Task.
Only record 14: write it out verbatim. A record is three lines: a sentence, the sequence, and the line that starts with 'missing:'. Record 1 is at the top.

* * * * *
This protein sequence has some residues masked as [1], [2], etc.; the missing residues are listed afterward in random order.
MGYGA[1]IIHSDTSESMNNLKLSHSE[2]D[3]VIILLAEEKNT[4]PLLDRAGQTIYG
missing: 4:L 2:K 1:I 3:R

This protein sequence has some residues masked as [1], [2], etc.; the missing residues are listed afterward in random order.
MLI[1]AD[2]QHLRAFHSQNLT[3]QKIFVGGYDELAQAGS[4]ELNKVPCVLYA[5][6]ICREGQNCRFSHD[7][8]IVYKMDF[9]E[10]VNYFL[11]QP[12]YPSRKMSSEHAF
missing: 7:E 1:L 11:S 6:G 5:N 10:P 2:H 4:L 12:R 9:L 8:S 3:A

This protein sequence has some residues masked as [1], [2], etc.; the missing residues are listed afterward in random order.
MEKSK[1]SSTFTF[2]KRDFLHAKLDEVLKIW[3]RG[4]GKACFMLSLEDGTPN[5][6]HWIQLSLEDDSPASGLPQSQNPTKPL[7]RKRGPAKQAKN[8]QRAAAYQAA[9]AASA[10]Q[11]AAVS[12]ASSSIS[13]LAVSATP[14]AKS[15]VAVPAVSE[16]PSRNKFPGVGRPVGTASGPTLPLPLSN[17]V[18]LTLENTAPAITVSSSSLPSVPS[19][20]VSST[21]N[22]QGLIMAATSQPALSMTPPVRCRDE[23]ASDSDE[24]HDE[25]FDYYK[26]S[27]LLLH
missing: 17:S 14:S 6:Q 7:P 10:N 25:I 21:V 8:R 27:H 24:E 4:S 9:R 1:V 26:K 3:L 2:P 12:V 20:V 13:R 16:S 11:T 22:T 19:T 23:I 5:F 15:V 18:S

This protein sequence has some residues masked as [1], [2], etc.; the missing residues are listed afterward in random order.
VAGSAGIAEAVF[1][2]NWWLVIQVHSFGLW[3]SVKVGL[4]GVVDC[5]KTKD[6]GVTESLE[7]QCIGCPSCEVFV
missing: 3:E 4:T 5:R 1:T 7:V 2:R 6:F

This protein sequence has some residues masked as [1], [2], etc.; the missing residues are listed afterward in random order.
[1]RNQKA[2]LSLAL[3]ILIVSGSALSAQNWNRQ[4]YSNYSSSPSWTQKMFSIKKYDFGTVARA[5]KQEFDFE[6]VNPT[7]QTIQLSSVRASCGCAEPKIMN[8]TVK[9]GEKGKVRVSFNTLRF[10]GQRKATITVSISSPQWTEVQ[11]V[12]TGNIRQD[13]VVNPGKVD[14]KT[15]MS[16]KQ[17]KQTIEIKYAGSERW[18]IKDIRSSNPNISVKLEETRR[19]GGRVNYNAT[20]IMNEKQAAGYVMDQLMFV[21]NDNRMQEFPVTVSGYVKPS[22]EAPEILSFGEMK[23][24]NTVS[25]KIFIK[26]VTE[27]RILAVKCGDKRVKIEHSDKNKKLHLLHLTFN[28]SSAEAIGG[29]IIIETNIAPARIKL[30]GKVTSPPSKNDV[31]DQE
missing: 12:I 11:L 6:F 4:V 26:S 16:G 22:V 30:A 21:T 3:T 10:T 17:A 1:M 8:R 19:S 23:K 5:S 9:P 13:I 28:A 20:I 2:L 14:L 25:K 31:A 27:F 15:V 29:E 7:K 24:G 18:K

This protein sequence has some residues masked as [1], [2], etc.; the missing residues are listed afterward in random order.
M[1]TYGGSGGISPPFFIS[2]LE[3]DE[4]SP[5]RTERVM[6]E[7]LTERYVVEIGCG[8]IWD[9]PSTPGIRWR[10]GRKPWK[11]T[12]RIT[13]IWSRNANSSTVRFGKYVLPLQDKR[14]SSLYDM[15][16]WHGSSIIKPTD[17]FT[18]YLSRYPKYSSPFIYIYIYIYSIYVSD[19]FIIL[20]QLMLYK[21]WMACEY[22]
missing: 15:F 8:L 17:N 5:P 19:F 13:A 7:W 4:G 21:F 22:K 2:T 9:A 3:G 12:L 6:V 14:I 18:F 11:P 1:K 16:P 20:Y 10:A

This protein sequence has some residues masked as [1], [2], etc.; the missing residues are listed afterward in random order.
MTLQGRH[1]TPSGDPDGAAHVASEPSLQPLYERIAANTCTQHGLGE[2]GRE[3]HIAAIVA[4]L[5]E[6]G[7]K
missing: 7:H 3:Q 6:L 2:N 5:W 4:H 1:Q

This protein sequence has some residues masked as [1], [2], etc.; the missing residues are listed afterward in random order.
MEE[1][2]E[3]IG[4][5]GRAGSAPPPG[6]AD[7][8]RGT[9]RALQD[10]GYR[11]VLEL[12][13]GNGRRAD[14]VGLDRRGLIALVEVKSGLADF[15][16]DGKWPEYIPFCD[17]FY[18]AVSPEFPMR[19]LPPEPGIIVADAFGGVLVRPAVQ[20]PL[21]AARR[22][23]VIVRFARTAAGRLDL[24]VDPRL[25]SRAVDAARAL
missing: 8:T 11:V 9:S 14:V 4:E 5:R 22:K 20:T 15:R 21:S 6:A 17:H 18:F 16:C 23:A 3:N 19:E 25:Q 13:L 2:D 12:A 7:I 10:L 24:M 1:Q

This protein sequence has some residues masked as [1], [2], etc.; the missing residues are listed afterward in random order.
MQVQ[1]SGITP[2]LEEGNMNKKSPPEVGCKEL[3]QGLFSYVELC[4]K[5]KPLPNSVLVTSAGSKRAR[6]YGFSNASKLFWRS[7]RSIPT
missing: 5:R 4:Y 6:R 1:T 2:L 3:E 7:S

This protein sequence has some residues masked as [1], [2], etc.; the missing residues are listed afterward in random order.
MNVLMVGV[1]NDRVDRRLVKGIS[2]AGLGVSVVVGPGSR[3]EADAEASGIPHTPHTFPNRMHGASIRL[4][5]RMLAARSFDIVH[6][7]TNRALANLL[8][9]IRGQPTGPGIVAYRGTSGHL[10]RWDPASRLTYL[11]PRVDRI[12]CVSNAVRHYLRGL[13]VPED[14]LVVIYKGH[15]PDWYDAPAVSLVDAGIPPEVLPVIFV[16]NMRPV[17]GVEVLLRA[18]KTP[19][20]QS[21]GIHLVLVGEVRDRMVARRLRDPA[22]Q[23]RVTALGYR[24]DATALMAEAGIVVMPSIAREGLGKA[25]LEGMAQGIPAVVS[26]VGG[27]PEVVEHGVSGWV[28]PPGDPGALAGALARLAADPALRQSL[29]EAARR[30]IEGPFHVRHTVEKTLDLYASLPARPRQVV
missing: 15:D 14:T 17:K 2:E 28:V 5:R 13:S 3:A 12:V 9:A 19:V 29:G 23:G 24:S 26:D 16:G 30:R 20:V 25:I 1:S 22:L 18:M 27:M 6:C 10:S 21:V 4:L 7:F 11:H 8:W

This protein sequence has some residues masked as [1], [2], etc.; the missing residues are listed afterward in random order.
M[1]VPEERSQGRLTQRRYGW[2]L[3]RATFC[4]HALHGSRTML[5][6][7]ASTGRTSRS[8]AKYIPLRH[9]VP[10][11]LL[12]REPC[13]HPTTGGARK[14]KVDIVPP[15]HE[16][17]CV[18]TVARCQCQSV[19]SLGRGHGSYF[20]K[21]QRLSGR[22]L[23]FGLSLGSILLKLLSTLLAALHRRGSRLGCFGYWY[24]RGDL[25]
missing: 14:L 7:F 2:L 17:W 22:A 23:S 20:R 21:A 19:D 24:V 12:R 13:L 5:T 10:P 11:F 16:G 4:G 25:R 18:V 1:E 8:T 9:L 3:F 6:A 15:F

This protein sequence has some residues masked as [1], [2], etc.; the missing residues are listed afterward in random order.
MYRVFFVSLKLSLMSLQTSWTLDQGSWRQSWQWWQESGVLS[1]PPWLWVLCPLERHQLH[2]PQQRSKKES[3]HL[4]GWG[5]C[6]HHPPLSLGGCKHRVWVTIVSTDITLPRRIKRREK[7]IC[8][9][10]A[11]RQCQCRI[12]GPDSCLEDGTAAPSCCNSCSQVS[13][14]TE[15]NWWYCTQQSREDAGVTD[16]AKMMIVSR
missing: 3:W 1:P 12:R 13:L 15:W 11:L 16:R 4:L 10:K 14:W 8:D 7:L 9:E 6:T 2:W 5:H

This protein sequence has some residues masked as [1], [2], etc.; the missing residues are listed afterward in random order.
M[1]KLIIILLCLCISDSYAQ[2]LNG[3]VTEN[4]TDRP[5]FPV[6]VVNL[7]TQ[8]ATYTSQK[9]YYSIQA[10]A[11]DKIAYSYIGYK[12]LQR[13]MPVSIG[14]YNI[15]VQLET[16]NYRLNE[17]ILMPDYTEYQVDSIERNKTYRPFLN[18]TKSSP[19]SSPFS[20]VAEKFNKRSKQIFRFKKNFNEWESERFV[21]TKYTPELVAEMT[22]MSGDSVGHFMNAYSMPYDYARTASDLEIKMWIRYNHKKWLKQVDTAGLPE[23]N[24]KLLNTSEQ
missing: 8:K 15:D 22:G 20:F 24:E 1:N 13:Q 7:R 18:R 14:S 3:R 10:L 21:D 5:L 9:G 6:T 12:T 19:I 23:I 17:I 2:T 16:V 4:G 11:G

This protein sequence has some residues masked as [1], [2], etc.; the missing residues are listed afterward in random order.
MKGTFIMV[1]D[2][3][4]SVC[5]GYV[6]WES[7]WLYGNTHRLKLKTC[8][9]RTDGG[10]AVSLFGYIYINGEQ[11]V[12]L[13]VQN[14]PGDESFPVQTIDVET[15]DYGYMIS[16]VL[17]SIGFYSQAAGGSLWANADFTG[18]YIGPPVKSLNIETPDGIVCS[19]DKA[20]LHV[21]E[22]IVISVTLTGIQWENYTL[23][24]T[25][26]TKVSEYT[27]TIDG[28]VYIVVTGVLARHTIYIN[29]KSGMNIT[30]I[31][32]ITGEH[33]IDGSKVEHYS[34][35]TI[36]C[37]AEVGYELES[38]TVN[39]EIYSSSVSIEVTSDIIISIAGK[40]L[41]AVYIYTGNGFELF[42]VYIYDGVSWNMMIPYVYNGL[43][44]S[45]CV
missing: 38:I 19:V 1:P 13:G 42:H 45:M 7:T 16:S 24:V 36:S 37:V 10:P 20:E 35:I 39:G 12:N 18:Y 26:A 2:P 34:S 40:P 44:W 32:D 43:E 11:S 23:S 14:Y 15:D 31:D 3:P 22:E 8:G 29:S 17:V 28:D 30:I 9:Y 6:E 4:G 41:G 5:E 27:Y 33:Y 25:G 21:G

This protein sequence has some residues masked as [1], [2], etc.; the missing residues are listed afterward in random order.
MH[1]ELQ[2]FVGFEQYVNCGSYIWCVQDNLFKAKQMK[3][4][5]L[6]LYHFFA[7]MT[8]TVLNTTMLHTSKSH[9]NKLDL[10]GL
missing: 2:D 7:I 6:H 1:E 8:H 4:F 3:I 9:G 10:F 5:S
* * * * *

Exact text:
This protein sequence has some residues masked as [1], [2], etc.; the missing residues are listed afterward in random order.
MKGTFIMV[1]D[2][3][4]SVC[5]GYV[6]WES[7]WLYGNTHRLKLKTC[8][9]RTDGG[10]AVSLFGYIYINGEQ[11]V[12]L[13]VQN[14]PGDESFPVQTIDVET[15]DYGYMIS[16]VL[17]SIGFYSQAAGGSLWANADFTG[18]YIGPPVKSLNIETPDGIVCS[19]DKA[20]LHV[21]E[22]IVISVTLTGIQWENYTL[23][24]T[25][26]TKVSEYT[27]TIDG[28]VYIVVTGVLARHTIYIN[29]KSGMNIT[30]I[31][32]ITGEH[33]IDGSKVEHYS[34][35]TI[36]C[37]AEVGYELES[38]TVN[39]EIYSSSVSIEVTSDIIISIAGK[40]L[41]AVYIYTGNGFELF[42]VYIYDGVSWNMMIPYVYNGL[43][44]S[45]CV
missing: 38:I 19:V 1:P 13:G 42:H 45:M 7:T 16:S 24:V 36:S 37:V 10:P 20:E 35:I 39:G 12:N 18:Y 26:A 2:P 34:S 40:P 44:W 32:D 43:E 11:S 23:S 14:Y 15:D 31:D 3:P 22:E 8:G 29:S 17:V 28:D 30:I 9:Y 6:E 4:G 41:G 5:E 27:Y 33:Y 25:G 21:G